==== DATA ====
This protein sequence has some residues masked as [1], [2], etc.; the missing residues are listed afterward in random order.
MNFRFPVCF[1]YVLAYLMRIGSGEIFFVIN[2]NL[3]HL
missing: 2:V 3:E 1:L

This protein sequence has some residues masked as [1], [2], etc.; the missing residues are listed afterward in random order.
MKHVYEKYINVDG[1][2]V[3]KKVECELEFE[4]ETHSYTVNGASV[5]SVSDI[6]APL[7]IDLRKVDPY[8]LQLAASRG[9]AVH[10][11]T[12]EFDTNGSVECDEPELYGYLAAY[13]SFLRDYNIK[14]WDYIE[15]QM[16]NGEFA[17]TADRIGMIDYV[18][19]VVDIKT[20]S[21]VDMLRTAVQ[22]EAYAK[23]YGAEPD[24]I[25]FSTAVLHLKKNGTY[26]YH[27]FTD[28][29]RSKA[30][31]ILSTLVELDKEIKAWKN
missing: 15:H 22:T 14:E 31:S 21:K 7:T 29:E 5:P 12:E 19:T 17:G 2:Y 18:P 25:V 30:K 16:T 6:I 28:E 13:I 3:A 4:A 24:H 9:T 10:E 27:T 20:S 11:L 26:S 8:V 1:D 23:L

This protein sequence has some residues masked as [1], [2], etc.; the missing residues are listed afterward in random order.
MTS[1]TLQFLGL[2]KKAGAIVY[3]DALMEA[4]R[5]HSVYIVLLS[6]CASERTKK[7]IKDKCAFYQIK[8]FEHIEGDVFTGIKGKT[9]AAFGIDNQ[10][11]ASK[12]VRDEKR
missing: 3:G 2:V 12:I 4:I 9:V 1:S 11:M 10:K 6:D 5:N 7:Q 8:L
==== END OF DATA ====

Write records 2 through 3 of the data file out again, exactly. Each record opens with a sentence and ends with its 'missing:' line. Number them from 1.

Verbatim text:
This protein sequence has some residues masked as [1], [2], etc.; the missing residues are listed afterward in random order.
MKHVYEKYINVDG[1][2]V[3]KKVECELEFE[4]ETHSYTVNGASV[5]SVSDI[6]APL[7]IDLRKVDPY[8]LQLAASRG[9]AVH[10][11]T[12]EFDTNGSVECDEPELYGYLAAY[13]SFLRDYNIK[14]WDYIE[15]QM[16]NGEFA[17]TADRIGMIDYV[18][19]VVDIKT[20]S[21]VDMLRTAVQ[22]EAYAK[23]YGAEPD[24]I[25]FSTAVLHLKKNGTY[26]YH[27]FTD[28][29]RSKA[30][31]ILSTLVELDKEIKAWKN
missing: 15:H 22:T 14:E 31:S 21:K 7:T 29:E 5:P 12:E 19:T 17:G 2:Y 18:P 25:V 30:K 16:T 6:I 28:E 13:I 3:A 4:A 24:H 9:T 10:E 27:T 20:S 11:L 26:S 8:V 1:D 23:L

This protein sequence has some residues masked as [1], [2], etc.; the missing residues are listed afterward in random order.
MTS[1]TLQFLGL[2]KKAGAIVY[3]DALMEA[4]R[5]HSVYIVLLS[6]CASERTKK[7]IKDKCAFYQIK[8]FEHIEGDVFTGIKGKT[9]AAFGIDNQ[10][11]ASK[12]VRDEKR
missing: 3:G 2:V 12:I 4:I 9:V 1:S 11:M 10:K 6:D 5:N 7:Q 8:L